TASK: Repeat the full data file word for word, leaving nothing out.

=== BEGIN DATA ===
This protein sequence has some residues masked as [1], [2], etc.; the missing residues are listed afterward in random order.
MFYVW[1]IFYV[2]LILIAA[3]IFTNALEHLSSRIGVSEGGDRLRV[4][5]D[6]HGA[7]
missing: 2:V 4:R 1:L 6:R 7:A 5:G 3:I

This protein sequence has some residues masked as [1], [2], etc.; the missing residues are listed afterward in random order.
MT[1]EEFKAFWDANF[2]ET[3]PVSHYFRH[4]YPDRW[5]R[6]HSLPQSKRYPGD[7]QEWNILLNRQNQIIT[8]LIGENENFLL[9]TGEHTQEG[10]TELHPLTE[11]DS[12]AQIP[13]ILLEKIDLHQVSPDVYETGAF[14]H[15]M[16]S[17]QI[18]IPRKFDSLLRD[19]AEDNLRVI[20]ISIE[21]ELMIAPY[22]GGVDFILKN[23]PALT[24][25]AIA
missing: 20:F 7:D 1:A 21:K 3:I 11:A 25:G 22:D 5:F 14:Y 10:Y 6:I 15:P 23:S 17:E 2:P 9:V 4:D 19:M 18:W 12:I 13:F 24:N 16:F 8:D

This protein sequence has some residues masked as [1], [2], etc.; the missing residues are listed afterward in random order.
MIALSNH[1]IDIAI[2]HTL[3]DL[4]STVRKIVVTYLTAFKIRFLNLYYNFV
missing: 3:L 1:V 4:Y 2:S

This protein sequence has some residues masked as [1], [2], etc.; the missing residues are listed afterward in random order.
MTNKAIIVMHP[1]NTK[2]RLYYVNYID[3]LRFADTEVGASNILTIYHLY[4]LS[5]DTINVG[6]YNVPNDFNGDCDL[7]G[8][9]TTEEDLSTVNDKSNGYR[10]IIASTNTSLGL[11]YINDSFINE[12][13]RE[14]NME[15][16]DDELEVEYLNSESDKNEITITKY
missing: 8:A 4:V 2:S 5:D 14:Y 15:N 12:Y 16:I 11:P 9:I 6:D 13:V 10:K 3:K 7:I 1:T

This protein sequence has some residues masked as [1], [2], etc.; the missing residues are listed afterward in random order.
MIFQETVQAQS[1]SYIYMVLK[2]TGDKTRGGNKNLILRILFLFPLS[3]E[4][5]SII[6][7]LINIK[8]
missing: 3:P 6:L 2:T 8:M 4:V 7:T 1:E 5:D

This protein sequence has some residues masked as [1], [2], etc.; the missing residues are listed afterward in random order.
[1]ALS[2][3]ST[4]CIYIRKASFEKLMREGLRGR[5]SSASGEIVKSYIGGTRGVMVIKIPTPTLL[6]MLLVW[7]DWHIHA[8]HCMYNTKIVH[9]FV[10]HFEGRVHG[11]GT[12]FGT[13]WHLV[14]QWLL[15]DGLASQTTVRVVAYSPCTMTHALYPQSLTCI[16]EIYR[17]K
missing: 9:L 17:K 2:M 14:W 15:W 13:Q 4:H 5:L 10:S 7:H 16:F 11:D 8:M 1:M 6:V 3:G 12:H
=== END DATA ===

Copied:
This protein sequence has some residues masked as [1], [2], etc.; the missing residues are listed afterward in random order.
MFYVW[1]IFYV[2]LILIAA[3]IFTNALEHLSSRIGVSEGGDRLRV[4][5]D[6]HGA[7]
missing: 2:V 4:R 1:L 6:R 7:A 5:G 3:I

This protein sequence has some residues masked as [1], [2], etc.; the missing residues are listed afterward in random order.
MT[1]EEFKAFWDANF[2]ET[3]PVSHYFRH[4]YPDRW[5]R[6]HSLPQSKRYPGD[7]QEWNILLNRQNQIIT[8]LIGENENFLL[9]TGEHTQEG[10]TELHPLTE[11]DS[12]AQIP[13]ILLEKIDLHQVSPDVYETGAF[14]H[15]M[16]S[17]QI[18]IPRKFDSLLRD[19]AEDNLRVI[20]ISIE[21]ELMIAPY[22]GGVDFILKN[23]PALT[24][25]AIA
missing: 20:F 7:D 1:A 21:K 3:I 11:A 25:G 22:D 5:F 14:Y 10:Y 6:I 15:P 23:S 17:E 2:P 9:V 4:D 19:M 18:W 12:I 13:F 24:N 16:F 8:D

This protein sequence has some residues masked as [1], [2], etc.; the missing residues are listed afterward in random order.
MIALSNH[1]IDIAI[2]HTL[3]DL[4]STVRKIVVTYLTAFKIRFLNLYYNFV
missing: 3:L 1:V 4:Y 2:S

This protein sequence has some residues masked as [1], [2], etc.; the missing residues are listed afterward in random order.
MTNKAIIVMHP[1]NTK[2]RLYYVNYID[3]LRFADTEVGASNILTIYHLY[4]LS[5]DTINVG[6]YNVPNDFNGDCDL[7]G[8][9]TTEEDLSTVNDKSNGYR[10]IIASTNTSLGL[11]YINDSFINE[12][13]RE[14]NME[15][16]DDELEVEYLNSESDKNEITITKY
missing: 8:A 4:V 2:S 5:D 14:Y 15:N 12:Y 16:I 11:P 9:I 6:D 13:V 10:K 3:K 7:I 1:T

This protein sequence has some residues masked as [1], [2], etc.; the missing residues are listed afterward in random order.
MIFQETVQAQS[1]SYIYMVLK[2]TGDKTRGGNKNLILRILFLFPLS[3]E[4][5]SII[6][7]LINIK[8]
missing: 3:P 6:L 2:T 8:M 4:V 7:T 1:E 5:D

This protein sequence has some residues masked as [1], [2], etc.; the missing residues are listed afterward in random order.
[1]ALS[2][3]ST[4]CIYIRKASFEKLMREGLRGR[5]SSASGEIVKSYIGGTRGVMVIKIPTPTLL[6]MLLVW[7]DWHIHA[8]HCMYNTKIVH[9]FV[10]HFEGRVHG[11]GT[12]FGT[13]WHLV[14]QWLL[15]DGLASQTTVRVVAYSPCTMTHALYPQSLTCI[16]EIYR[17]K
missing: 9:L 17:K 2:M 14:W 15:W 13:Q 4:H 5:L 10:S 7:H 16:F 11:D 8:M 1:M 6:V 3:G 12:H